To get the bass to bite, there needs to be something at the end of your fishing line that gets their attention. Sight, sound, smell, and taste are all important when it comes to the best bait to use for fishing bass. There are hundreds of options when it comes to live bait and artificial lures. But, how do you choose the best bait for bass fishing?
Is the Best Bait for Bass Live or Artificial?
You might think that live bait is always a better choice for bass fishing than an artificial lure. But, that is not necessarily true. While bass will go after worms, minnows, crayfish, frogs, small sunfish, insect larvae, and leeches, you need to keep your bait fresh and make certain that the live bait you are using is on that the bass you are fishing for will prefer! If you are not getting any hits on your line with one kind of live bait, how many different varieties do you want to bring along and keep sufficiently fresh to be of use?
A prime advantage of fishing lures as the best bait for bass fishing is that you can pack a lot of individual lures in the same space as one container of live bait. That gives you the option of trying several types of lures back to back until you find the one that works the best. Although most lures are similar to live bait in appearance, many are brighter, flashier, or louder than the real thing. This often works because we are not trying to convince the bass that the lure is the real thing but rather to trigger an instinctual response that causes them to strike immediately.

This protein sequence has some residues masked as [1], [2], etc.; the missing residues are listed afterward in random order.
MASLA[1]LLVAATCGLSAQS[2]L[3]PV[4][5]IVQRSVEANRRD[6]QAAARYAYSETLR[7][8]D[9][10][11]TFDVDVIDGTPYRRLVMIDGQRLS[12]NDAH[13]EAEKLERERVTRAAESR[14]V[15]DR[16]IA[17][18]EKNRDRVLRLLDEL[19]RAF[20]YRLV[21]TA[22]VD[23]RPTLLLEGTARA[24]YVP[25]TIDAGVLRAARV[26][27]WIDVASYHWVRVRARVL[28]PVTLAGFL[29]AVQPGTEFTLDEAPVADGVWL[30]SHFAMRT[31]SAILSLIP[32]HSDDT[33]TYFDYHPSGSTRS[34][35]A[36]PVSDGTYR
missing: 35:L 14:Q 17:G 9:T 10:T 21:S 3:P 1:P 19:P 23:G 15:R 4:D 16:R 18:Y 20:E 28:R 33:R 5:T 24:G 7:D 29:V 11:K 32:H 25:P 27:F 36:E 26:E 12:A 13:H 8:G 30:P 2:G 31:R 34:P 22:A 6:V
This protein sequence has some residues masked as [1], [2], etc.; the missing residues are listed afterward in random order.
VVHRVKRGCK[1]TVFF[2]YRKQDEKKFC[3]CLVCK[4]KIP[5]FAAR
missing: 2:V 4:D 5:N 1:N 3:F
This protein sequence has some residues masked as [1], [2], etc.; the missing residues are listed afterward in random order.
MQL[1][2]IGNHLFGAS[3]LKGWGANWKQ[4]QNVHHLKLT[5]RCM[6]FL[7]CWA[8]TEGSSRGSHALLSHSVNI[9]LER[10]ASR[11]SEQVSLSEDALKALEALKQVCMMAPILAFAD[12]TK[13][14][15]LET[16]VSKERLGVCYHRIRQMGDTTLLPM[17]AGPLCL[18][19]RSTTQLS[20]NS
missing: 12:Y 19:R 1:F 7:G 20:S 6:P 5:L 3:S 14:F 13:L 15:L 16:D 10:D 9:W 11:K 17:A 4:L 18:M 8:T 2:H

Why Do Bass Strike at Bait?
There are three reasons why any fish will go after your bait. First, they are hungry and the bait is, or looks like, food. This is called a feeding strike. The second reason is that the bass responds aggressively to a perceived threat. The bait agitates the bass and it responds automatically. This is called a reaction strike. The third reason a bass strikes at your bait is that it is protecting its territory. It “sees” a competitor and attacks it. This is called a territorial strike.
If you are fishing an area that has lots of tiny bass and no middle-sized bass it is often the case that an old, very large bass has been attacking and killing any non-tiny bass it encounters. You will catch grandpa bass with a lure engineered to provoke a reaction strike. For each type of strike there are lure features that work best. That having been said, here are a few thoughts about popular and effective bass fishing lures.
Best Bass Fishing Lures
The lures we discuss have been in use across the country for years and have stood the test of time. We include specific ideas about lure sizes, colors, and techniques to use to make your bass fishing the most successful it has ever been.